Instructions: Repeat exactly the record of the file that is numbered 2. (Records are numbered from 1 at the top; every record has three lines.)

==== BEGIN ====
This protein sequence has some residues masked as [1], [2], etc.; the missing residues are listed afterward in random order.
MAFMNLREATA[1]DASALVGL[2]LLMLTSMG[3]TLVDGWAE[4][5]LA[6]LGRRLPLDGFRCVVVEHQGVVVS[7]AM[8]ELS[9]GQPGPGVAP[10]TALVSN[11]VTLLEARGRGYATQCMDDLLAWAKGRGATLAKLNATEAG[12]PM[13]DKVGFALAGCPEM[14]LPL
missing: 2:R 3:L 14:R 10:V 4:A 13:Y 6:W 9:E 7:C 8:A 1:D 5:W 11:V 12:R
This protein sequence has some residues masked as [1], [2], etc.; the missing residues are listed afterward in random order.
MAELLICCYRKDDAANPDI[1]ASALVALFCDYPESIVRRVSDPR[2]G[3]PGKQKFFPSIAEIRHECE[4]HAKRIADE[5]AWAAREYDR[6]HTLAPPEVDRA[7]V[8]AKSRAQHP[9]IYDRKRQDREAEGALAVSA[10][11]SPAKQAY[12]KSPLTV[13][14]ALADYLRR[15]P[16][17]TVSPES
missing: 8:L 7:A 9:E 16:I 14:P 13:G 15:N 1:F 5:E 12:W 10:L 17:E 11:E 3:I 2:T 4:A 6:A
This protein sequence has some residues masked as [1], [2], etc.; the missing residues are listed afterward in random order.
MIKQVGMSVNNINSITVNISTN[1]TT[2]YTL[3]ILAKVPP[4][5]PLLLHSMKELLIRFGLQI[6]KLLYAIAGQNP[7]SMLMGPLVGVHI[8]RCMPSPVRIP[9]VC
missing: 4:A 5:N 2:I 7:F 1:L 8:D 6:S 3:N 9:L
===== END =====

This protein sequence has some residues masked as [1], [2], etc.; the missing residues are listed afterward in random order.
MAELLICCYRKDDAANPDI[1]ASALVALFCDYPESIVRRVSDPR[2]G[3]PGKQKFFPSIAEIRHECE[4]HAKRIADE[5]AWAAREYDR[6]HTLAPPEVDRA[7]V[8]AKSRAQHP[9]IYDRKRQDREAEGALAVSA[10][11]SPAKQAY[12]KSPLTV[13][14]ALADYLRR[15]P[16][17]TVSPES
missing: 8:L 7:A 9:E 16:I 14:P 13:G 15:N 1:F 5:E 12:W 10:L 17:E 11:E 3:I 2:T 4:A 6:A